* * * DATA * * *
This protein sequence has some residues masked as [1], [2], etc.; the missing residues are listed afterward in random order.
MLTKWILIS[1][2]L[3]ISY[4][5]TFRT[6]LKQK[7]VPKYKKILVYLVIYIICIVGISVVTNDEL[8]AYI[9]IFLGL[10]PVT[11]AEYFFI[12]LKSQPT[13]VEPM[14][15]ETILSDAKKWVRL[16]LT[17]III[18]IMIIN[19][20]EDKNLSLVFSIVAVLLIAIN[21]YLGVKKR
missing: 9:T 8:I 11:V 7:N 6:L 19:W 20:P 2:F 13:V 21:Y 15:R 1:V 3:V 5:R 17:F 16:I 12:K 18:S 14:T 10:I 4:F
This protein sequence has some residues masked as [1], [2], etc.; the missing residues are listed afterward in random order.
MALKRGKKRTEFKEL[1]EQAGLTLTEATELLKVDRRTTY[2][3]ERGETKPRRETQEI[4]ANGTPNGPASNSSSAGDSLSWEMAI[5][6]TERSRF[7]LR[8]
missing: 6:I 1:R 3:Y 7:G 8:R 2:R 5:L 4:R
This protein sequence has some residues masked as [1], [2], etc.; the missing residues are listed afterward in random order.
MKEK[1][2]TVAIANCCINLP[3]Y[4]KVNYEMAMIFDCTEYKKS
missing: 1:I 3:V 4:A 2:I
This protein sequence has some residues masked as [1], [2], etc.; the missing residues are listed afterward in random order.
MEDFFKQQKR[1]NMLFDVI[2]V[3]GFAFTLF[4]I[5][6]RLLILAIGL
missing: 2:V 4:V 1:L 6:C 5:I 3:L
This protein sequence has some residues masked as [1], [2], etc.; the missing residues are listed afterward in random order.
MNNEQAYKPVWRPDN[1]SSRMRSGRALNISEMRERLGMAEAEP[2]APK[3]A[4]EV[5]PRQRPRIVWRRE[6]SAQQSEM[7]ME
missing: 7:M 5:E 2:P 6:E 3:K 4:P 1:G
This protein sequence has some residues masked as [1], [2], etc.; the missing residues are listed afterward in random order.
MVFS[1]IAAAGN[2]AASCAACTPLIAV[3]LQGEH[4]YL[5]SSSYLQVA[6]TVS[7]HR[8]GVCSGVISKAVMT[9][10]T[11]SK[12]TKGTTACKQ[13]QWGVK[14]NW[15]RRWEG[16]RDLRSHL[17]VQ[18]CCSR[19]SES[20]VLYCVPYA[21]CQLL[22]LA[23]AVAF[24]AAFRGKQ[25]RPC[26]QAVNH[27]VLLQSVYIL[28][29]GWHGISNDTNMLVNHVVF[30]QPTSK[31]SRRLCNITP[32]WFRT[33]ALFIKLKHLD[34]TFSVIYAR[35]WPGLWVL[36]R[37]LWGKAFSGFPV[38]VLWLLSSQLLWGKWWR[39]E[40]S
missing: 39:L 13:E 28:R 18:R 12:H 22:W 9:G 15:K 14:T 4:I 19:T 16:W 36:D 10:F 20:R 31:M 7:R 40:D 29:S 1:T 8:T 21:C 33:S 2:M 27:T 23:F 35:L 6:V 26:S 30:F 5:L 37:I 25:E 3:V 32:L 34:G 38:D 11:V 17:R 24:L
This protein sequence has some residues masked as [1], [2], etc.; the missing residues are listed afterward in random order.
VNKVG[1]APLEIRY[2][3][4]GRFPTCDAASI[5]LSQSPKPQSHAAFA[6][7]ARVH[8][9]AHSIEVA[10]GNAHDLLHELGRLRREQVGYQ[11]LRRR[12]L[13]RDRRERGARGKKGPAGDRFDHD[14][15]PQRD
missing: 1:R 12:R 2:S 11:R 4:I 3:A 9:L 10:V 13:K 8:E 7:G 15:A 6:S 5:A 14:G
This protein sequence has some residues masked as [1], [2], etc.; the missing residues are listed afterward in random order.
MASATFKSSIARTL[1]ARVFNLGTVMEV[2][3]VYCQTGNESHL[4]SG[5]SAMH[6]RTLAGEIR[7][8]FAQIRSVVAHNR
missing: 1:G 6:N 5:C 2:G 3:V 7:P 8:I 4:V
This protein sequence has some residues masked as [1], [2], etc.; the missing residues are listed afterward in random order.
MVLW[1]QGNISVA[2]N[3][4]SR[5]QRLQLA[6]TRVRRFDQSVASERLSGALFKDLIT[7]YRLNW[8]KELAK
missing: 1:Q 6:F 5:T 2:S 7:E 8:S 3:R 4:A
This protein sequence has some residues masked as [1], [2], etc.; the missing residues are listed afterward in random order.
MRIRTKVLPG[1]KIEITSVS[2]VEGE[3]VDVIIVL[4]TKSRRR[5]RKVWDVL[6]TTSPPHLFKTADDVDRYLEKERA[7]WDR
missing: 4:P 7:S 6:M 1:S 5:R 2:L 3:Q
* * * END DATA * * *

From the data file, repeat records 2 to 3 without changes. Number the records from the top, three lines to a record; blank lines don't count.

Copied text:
This protein sequence has some residues masked as [1], [2], etc.; the missing residues are listed afterward in random order.
MALKRGKKRTEFKEL[1]EQAGLTLTEATELLKVDRRTTY[2][3]ERGETKPRRETQEI[4]ANGTPNGPASNSSSAGDSLSWEMAI[5][6]TERSRF[7]LR[8]
missing: 6:I 1:R 3:Y 7:G 8:R 2:R 5:L 4:R
This protein sequence has some residues masked as [1], [2], etc.; the missing residues are listed afterward in random order.
MKEK[1][2]TVAIANCCINLP[3]Y[4]KVNYEMAMIFDCTEYKKS
missing: 1:I 3:V 4:A 2:I